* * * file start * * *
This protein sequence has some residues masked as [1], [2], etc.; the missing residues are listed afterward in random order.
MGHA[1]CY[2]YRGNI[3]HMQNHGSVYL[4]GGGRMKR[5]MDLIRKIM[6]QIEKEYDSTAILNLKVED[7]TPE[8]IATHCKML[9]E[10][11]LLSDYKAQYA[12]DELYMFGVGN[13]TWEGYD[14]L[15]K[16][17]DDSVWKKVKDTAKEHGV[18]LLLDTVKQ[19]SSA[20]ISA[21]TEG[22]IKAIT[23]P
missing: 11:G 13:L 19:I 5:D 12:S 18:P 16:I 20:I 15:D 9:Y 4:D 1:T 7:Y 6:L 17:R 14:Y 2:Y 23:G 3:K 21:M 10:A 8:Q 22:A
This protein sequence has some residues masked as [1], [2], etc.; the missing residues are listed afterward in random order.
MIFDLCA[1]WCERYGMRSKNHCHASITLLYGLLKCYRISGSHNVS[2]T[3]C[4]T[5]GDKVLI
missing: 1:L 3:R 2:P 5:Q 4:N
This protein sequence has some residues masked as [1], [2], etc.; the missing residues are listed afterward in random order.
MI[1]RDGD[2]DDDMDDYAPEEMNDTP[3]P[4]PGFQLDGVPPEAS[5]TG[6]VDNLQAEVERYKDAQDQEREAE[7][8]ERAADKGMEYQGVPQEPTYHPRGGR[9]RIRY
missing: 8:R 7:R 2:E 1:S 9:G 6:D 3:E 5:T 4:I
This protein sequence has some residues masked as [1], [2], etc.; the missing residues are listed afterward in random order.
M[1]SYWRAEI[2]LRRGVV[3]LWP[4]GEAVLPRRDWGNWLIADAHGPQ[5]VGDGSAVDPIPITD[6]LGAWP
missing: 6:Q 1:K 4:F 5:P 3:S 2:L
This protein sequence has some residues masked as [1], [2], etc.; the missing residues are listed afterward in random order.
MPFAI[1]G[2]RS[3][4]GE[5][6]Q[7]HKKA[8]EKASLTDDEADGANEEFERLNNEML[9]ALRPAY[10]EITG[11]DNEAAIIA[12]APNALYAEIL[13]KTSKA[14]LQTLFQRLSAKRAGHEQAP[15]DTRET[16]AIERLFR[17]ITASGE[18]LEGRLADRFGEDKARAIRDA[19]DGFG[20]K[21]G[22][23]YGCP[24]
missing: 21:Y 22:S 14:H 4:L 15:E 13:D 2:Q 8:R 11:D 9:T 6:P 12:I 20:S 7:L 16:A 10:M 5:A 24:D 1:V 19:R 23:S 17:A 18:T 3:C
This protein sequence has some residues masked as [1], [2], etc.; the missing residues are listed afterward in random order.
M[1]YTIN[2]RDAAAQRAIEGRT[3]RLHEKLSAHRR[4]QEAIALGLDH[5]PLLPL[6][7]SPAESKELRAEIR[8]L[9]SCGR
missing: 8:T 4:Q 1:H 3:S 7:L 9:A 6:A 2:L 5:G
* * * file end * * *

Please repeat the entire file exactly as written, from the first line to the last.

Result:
This protein sequence has some residues masked as [1], [2], etc.; the missing residues are listed afterward in random order.
MGHA[1]CY[2]YRGNI[3]HMQNHGSVYL[4]GGGRMKR[5]MDLIRKIM[6]QIEKEYDSTAILNLKVED[7]TPE[8]IATHCKML[9]E[10][11]LLSDYKAQYA[12]DELYMFGVGN[13]TWEGYD[14]L[15]K[16][17]DDSVWKKVKDTAKEHGV[18]LLLDTVKQ[19]SSA[20]ISA[21]TEG[22]IKAIT[23]P
missing: 11:G 13:L 19:I 5:D 12:S 18:P 16:I 20:I 15:D 9:Y 4:D 1:T 7:Y 6:L 17:R 14:Y 2:Y 23:G 3:K 21:M 10:A 8:Q 22:A
This protein sequence has some residues masked as [1], [2], etc.; the missing residues are listed afterward in random order.
MIFDLCA[1]WCERYGMRSKNHCHASITLLYGLLKCYRISGSHNVS[2]T[3]C[4]T[5]GDKVLI
missing: 1:L 3:R 2:P 5:Q 4:N
This protein sequence has some residues masked as [1], [2], etc.; the missing residues are listed afterward in random order.
MI[1]RDGD[2]DDDMDDYAPEEMNDTP[3]P[4]PGFQLDGVPPEAS[5]TG[6]VDNLQAEVERYKDAQDQEREAE[7][8]ERAADKGMEYQGVPQEPTYHPRGGR[9]RIRY
missing: 8:R 7:R 2:E 1:S 9:G 6:D 3:E 5:T 4:I
This protein sequence has some residues masked as [1], [2], etc.; the missing residues are listed afterward in random order.
M[1]SYWRAEI[2]LRRGVV[3]LWP[4]GEAVLPRRDWGNWLIADAHGPQ[5]VGDGSAVDPIPITD[6]LGAWP
missing: 6:Q 1:K 4:F 5:P 3:S 2:L
This protein sequence has some residues masked as [1], [2], etc.; the missing residues are listed afterward in random order.
MPFAI[1]G[2]RS[3][4]GE[5][6]Q[7]HKKA[8]EKASLTDDEADGANEEFERLNNEML[9]ALRPAY[10]EITG[11]DNEAAIIA[12]APNALYAEIL[13]KTSKA[14]LQTLFQRLSAKRAGHEQAP[15]DTRET[16]AIERLFR[17]ITASGE[18]LEGRLADRFGEDKARAIRDA[19]DGFG[20]K[21]G[22][23]YGCP[24]
missing: 21:Y 22:S 14:H 4:L 15:E 13:D 2:Q 8:R 11:D 9:T 6:P 12:I 20:S 7:L 16:A 10:M 5:A 24:D 1:V 19:R 23:S 17:A 18:T 3:C
This protein sequence has some residues masked as [1], [2], etc.; the missing residues are listed afterward in random order.
M[1]YTIN[2]RDAAAQRAIEGRT[3]RLHEKLSAHRR[4]QEAIALGLDH[5]PLLPL[6][7]SPAESKELRAEIR[8]L[9]SCGR
missing: 8:T 4:Q 1:H 3:S 7:L 9:A 6:A 2:L 5:G